Barukh attah Adonai eloheinu melekh ha-olam osei ma'asei vereisheet.
Blessed are You, The Infinite One, Who reenacts the works of creation.
Barukh attah Adonai eloheinu melekh ha-olam shekocho ugevurato malei olam.
Blessed are You, The Infinite One, Whose power and might fill the world.
I’ve had a lot on my mind. It started with my 95-year-old father-in-law moving into the personal care portion of the Jewish Association on Aging. Having lived in a small town outside of Altoona most of his life, he has to pinch himself to believe that finally in the final years of his life, he finds himself in a community of Jews.
I watched the fascinating five part series by the British Historian Simon Schama: The Story of the Jews a PBS series that is informative and thought provoking. Schama proves that given our history of marginalization, demonization and annihilation, it is quite improbable and at best very complicated to find acceptance in this contemporary heterogeneous world.
There is an article by Jonathan Chait in this issue of New York Magazine entitled The Color of His Presidency documenting how much the obsession with race factored insidiously into Obama’s presidency even as he worked time and again to navigate beyond the everywhere-and-nowhere racial fixation that surrounded him.
Another PBS production by Daniel Goldhagen: Worse Than War: Genocide, Eliminationism, and the Ongoing Assault on Humanity, describes the use of fear and power to get seemingly normal people to commit heinous crimes of massacres, exterminations and forced expulsions in the attempt to eliminate unwanted or threatening groups as a way to destroy opposition and safeguard their power.
Where does it end? What does it take? How are we to find the oneness in our differences? No rest for the weary.
On the first of the month, hundreds of millions of taxpayer dollars (Last year, it was $76 billion) are instantly downloaded onto debit cards so that 47 million poverty-line Americans can received their monthly allotment of food stamp dollars, on average, about $130 per person. Within minutes, 30% of these Americans will head to the nearest 24-hour Wal-Mart, the reaper of great profits from this necessity spending.
The Farm Bill that passed earlier this year promises to cut $8.6 billion out of SNAP over the next decade. In Pennsylvania, 14% of our families will average a very depressing total drop of $183 each.
Nearly one in three working families in the U.S. struggles to pay for the basic necessities every month. How do you think you would do on a low wage salary? Try this tool developed by Public Radio Market Place to see what it takes to make ends meet.
Hunger in America-it’s a shanda.
Denial of the science is malpractice. U.S. Secretary of State John Kerry
The report, Climate Change 2014: Impacts, Adaptation, and Vulnerability released yesterday by the UN, shows that there is a 95 percent the probability that most global warming is man-made.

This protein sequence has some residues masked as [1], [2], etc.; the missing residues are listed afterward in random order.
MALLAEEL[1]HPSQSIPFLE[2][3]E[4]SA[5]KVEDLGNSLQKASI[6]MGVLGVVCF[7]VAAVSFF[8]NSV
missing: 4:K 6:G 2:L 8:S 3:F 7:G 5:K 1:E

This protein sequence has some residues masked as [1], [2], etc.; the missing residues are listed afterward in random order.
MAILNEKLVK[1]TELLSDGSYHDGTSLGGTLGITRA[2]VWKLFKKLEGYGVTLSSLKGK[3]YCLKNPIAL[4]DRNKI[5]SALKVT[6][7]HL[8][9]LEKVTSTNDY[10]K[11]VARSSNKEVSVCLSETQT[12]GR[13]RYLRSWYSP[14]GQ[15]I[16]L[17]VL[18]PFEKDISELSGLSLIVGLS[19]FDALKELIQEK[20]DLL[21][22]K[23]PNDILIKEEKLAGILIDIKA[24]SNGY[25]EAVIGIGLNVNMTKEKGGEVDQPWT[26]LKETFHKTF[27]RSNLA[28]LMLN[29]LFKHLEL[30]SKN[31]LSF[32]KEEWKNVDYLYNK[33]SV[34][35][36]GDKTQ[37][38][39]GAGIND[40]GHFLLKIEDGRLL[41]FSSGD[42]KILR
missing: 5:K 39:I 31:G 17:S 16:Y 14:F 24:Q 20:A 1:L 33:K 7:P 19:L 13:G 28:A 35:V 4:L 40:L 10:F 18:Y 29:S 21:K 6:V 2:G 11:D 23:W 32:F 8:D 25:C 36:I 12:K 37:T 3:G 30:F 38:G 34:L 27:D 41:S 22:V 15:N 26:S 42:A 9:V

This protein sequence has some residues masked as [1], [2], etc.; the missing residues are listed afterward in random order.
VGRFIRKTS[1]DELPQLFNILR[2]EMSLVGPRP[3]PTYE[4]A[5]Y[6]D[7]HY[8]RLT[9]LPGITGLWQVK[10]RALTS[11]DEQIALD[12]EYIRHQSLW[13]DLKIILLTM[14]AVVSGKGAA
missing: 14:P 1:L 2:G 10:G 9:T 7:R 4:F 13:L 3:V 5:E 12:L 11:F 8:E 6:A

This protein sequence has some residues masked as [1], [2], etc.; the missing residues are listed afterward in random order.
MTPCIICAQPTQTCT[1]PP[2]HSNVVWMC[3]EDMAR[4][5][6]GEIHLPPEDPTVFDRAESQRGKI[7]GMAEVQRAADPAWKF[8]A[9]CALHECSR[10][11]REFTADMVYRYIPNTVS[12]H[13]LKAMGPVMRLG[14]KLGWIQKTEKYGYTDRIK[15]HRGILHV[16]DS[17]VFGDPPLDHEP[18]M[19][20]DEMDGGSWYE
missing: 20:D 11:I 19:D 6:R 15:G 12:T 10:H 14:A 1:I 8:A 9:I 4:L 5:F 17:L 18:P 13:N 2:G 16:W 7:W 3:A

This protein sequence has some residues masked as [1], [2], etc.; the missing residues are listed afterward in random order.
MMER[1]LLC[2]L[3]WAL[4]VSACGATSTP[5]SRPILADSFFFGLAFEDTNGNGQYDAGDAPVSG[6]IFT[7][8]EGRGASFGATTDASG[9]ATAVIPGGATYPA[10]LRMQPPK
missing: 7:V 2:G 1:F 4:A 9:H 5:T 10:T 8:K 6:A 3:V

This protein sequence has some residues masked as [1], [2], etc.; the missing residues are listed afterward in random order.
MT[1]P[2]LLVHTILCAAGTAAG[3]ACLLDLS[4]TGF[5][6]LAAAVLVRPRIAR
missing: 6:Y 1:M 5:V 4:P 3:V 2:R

The report details how the effects of carbon emissions that will linger for centuries are the cause of global warming that threatens the health, economic prospects, and food and water sources in all continents and oceans across the world.
President Jimmy Carter has most certainly risen to the top in his retirement efforts in his new book, A Call To Action: Women, Religion, Violence, and Power.
He makes a brilliant, honest case about how every nation’s discrimination and violence against women and girls remains the most serious, pervasive, and ignored violation of basic human rights. What separates him from others is how he not only references government and business, but also bravely takes on religion.
Rosalynn and Jimmy Carter operate The Carter Center through which they have visited over 145 countries and created active projects in more than half of these. Their experiences and the testimony of courageous women from all regions and all major religions that are denied equal rights fueled the work that supports a call to action.
We are always shocked to hear the stories about religions that are uncontrollably forcing their beliefs on others, leaving evil and destruction all along the path. Some well-known examples are in the Church of the Latter-Day Saints and Scientology.
Recently, Frontline did an eye-opening must-be-seen piece about the Vatican’s illicit sex and money scandals, including the punitive actions against those harmed who have reached out for justice and healing.
We always were taught- these things don’t happen in Judaism, but tragically, they do. There is an organization in NYC, Footsteps, that provides a safe and supportive community for ultra-Orthodox Jewish men and women as they define identities beyond their insular communities.
From that has grown the It Gets Besser initiative proving that people can have happy productive lives beyond their birth communities.
May The Holy One bless them and keep them as they forge the path.
In the words of It Gets Besser:
If you’re interested in leaving your religious community,
we're not saying you should.
we're not saying you would.
we're saying you could.
you could leave,
you could rebuild,
you could be healthy,
you could be happy,
you could be free.